Although there is no legal status of the enhanced human, lawyers are not powerless to control anthropotechnics. First of all, medical deontology seems to be incompatible with uncontrolled recourse to anthropotechnics. According to the second paragraph of thearticle R 4127-8 of the Public Health CodeAccording to the French Code of Ethics, the physician "must, without neglecting his duty to provide moral assistance, limit his prescriptions and actions to what is necessary for the quality, safety and effectiveness of care". Furthermore, according to theArticle R 4127-40 of the same code, "the physician shall refrain from placing the patient at undue risk in the investigations and interventions he performs and in the therapies he prescribes". The physician's obligation not to take risks and to limit his or her practices to care only, which obviously does not include augmentation practices, is emphasized here.

Fundamental rights and certain founding principles of bioethics law, including equality and dignity, then stand in the way of the reification of individuals to which the hybridization of the flesh with the machine could lead. Likewise, the primacy of the human person as stated by theArticle 16 of the Civil Codebut also the respect due to the body, its inviolability and its non-patrimoniality affirmed by thearticle 16-1s, seem to be opposed to overly radical attempts at individual self-improvement. Moreover, if certain forms of anthropotechnics were to be assimilated to care, which is already the case with medically assisted procreation and contraception, the principle of equal access to care and the principle of non-discrimination should make it possible to guarantee equal access to these techniques.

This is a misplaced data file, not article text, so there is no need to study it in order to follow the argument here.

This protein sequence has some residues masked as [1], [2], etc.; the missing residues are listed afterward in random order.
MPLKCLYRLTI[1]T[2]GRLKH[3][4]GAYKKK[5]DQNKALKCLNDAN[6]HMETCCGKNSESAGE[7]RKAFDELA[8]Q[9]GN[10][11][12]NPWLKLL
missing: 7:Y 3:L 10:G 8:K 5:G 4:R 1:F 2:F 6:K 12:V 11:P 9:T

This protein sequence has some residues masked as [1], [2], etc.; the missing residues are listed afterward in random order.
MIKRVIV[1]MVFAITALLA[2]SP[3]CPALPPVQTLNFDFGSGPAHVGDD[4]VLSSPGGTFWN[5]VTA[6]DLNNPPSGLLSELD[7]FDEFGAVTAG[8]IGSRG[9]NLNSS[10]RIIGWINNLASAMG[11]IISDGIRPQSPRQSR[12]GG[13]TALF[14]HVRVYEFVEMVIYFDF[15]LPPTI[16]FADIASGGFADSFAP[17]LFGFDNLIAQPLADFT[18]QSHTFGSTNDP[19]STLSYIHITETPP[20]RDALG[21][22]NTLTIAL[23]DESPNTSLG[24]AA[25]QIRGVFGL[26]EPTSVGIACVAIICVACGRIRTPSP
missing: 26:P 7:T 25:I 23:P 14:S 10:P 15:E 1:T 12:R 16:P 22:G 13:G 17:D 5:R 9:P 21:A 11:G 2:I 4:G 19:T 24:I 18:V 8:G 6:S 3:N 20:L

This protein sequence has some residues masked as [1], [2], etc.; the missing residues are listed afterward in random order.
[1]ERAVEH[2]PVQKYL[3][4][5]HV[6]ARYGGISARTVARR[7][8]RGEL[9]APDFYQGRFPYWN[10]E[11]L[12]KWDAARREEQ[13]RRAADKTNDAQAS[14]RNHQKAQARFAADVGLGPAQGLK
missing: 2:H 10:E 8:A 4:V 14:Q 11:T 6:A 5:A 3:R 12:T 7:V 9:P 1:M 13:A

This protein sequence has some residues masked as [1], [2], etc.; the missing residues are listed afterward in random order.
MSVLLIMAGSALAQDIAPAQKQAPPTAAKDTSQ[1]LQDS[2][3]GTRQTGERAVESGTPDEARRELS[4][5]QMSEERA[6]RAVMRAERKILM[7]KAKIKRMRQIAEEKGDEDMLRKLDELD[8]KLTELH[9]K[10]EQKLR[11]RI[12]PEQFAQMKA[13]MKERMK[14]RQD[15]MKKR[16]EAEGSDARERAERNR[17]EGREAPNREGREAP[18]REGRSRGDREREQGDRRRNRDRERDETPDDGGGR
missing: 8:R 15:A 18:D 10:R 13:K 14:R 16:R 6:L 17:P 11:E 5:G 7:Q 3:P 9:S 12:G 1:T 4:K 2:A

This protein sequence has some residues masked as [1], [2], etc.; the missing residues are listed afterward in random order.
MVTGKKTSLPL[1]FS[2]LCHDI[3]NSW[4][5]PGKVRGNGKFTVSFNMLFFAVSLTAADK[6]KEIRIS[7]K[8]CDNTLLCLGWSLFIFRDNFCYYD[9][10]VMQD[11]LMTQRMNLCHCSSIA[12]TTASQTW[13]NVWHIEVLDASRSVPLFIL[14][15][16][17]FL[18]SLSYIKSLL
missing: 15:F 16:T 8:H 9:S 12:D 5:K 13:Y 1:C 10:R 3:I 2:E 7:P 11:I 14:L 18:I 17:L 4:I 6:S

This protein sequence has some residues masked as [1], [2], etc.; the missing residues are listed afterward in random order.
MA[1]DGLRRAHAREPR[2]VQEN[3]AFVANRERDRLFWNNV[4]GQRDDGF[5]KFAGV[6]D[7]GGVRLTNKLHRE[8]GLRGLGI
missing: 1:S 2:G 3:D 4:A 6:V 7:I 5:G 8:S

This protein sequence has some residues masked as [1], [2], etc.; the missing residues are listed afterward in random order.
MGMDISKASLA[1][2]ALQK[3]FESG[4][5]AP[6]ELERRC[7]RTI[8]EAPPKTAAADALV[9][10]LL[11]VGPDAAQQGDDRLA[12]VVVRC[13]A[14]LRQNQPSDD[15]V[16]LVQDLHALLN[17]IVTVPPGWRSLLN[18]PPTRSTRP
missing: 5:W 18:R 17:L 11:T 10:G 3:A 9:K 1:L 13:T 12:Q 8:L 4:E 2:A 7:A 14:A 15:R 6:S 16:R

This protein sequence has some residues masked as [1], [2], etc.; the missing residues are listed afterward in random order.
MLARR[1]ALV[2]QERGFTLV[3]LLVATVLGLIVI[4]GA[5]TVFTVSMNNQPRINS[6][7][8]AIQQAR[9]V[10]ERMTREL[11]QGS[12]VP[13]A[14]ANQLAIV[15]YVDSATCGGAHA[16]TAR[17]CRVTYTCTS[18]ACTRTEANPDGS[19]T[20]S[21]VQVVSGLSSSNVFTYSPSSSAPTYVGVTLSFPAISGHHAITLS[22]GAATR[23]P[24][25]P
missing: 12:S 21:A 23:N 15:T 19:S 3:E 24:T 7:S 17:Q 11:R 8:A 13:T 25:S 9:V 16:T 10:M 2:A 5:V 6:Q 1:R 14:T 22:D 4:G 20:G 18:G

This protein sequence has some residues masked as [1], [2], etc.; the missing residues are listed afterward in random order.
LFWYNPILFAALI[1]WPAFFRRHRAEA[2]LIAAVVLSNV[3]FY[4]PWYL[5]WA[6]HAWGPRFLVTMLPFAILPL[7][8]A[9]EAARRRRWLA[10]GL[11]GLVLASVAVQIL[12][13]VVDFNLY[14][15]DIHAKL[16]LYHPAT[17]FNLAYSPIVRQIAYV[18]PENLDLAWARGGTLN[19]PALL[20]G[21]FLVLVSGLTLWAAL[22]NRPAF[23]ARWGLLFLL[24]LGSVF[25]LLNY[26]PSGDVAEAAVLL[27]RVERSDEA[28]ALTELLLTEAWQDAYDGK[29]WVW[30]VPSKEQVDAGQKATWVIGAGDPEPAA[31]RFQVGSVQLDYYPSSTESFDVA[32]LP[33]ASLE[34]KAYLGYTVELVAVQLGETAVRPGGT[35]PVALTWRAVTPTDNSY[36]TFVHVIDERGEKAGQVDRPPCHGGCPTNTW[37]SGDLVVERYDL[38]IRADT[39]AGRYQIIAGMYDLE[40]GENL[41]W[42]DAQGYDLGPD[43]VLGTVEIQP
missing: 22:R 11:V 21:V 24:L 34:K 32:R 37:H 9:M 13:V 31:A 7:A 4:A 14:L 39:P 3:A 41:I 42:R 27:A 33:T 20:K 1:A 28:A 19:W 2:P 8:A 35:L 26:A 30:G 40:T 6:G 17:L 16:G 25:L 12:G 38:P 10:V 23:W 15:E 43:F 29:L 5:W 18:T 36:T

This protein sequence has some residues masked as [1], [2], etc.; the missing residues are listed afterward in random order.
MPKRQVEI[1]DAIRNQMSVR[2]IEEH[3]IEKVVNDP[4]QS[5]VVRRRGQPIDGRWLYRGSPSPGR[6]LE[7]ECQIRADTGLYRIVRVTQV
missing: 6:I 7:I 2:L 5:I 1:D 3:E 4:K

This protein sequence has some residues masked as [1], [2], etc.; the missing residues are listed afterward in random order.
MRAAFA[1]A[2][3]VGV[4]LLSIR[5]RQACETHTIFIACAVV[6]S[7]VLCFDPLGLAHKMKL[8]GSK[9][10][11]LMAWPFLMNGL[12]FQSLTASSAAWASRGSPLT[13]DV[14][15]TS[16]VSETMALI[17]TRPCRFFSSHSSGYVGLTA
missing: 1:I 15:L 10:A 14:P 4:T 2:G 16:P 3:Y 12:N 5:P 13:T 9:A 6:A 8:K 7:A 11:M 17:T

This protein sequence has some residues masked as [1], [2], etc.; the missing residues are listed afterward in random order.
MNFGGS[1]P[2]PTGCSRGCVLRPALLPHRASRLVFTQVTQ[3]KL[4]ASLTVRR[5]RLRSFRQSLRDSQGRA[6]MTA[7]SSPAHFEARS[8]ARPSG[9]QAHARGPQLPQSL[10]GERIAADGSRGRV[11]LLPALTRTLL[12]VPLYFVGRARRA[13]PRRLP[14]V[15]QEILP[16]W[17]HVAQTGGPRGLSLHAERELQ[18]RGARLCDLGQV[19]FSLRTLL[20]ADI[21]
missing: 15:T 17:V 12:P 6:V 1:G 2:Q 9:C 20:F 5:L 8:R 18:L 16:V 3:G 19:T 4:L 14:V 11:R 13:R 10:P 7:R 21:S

Bionic human. Franck/Unsplash

Finally, in a more prospective way, the extension of the precautionary principle could constitute a serious limit to dangerous augmentation techniques. As identified by Hans Jonas in his book entitled The principle of responsibility: an ethic for technological civilizationThe principle of expecting the worst is known to the law, but only the Environmental Code provides for it for the time being. Its application in health law would allow a reformulation of bioethics around the central idea of responsibility and would condemn dangerous practices.

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A rather hostile right to the betterment of the human species

Although it accepts certain anthropotechnical practices at the individual level, the law seems rather unfavourable to the improvement of the species as a whole. Various indications point to this position. A first sign is the legal consideration of the integrity of the human species. Article 16-4 of the Civil Code expressly prohibits attacks on the integrity of the human species, eugenics, cloning and the transformation of genetic traits for the purpose of modifying a person's descendants. The message is clear: the human species must not be modified. A second clue is the criminalisation of crimes against the human species, such as reproductive cloning and eugenics, which are punishable by 30 years' imprisonment and a fine of EUR 7 500 000. A third index is based on the emerging consideration of future generations for which current generations would have responsibilities. Although the normativity of this concept is still uncertain, it may be used to prevent the modification of the human species.

In the end, there is probably too much tendency to forget the role of law in social evolution. To all those who have the impression that our society has been overtaken by the biotechnological fact, we can recall that lawyers try to watch over the fundamental rights of individuals and the integrity of the human species, even if it means turning into ethicists.

Anne-Blandine CairoProfessor of Private Law and Criminal Sciences - School of Law - University of Auvergne, Clermont Auvergne University

This article is republished from The ConversationUP' Magazine's editorial partner. Read theoriginal paper